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What to Stream the Weekend of Feb. 21

Year of the Rabbit, Gentefied, and Hunters are streaming picks for the weekend

Krutika Mallikarjuna

Since winter won't chill and it's about to be one of the coldest weekends of February, it's time to cancel your plans and get ready to hibernate. If you're extra fancy maybe you'll make some mulled wine to sip on as you binge these excellent premieres, but we're not gonna dock points if you sip straight from the bottle.

These recommendations courtesy of TV Guide are here to help you through your weekend binge, and if you're looking for even more suggestions, head over to TV Guide's Watch This Now! page, which has hand-picked recommendations for all the best shows you can start watching immediately.

1. Year of the Rabbit (IFC)

Year of the Rabbit
Ben Meadows/IFC

Matt Berry stans to the front! The incredibly talented comedic actor known for The IT Crowd, Toast of London and What We Do in the Shadows, steps into a leading man role in Year of the Rabbit. Berry plays Detective Eli Rabbit as he stumbles around Victorian England attempting to solve crimes long before forensic evidence and Law and Order interrogations were standardized. A veteran detective saddled with an impossibly naive ingenue and also the police chief's daughter, the trio takes a crime-of-the-week procedural and turns it into a surrealist paraody of both historical fiction and crime drama.

2. Gentefied (Netflix)

Kevin Estrada/Netflix

Gentefied, Netflix's new series about a Mexican-American family from Boyle Heights, Los Angeles, is a painstakingly crafted love letter to that specific Latinx community. Executive producer America Ferrera (who has a brief cameo and directs in the upcoming season) helped the series make the jump from the internet to Netflix, and the splashy big budget version is an absolute treat. Gentefied focuses mainly on three American-born cousins and their immigrant grandfather as they try to keep their taqueria, Mama Fina's, afloat after their landlord doubles their rent in an effort to price them out. Each member of the Morales family has a different plan to survive gentrification, and the series' strength is in making room for all of them. The realistic and granular discussions about gentrification, complicity, and authenticity ground the series, while the rich tapestry of characters puts a a hilarious and uplifting twist on the American Dream.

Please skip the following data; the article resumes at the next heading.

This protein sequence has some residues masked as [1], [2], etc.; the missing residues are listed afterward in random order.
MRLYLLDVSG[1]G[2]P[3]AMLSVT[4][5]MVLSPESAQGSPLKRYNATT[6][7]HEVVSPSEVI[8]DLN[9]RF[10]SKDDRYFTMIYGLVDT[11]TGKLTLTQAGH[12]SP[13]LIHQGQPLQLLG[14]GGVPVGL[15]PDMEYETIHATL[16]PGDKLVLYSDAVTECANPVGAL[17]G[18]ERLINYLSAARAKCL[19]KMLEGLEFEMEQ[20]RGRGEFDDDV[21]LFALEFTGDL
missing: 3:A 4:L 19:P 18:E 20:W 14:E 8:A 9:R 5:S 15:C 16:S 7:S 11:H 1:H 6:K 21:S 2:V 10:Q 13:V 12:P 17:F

3. Hunters (Hulu)

​Al Pacino and Logan Lerman, Hunters
Christopher Saunders, Amazon Studios, Prime Video

Hunters, Amazon Prime's new series about a group of Nazi hunters in the 70s, is undeniably Quentin Tarantino fanfic. Using a kitchen sink approach to television, Hunters is an overwhelming mix of drama, black comedy, historical reclamation, and pulpy revenge tale. It's certainly not going to work for everyone, but fans of Inglourious Basterdsshould definitely check it out. What Hunters does have going for it is a stellar cast -- including Al Pacino's first TV series role since HBO's Angels in Americain 2003-- and the fact that it's executive produced by Jordan Peele and Monkeypaw.

If you're still looking for something to watch, remember to check out TV Guide's Watch This Now! feature. It's full of hand-picked recommendations, from the talked-about shows to the gems you can't afford to pass up.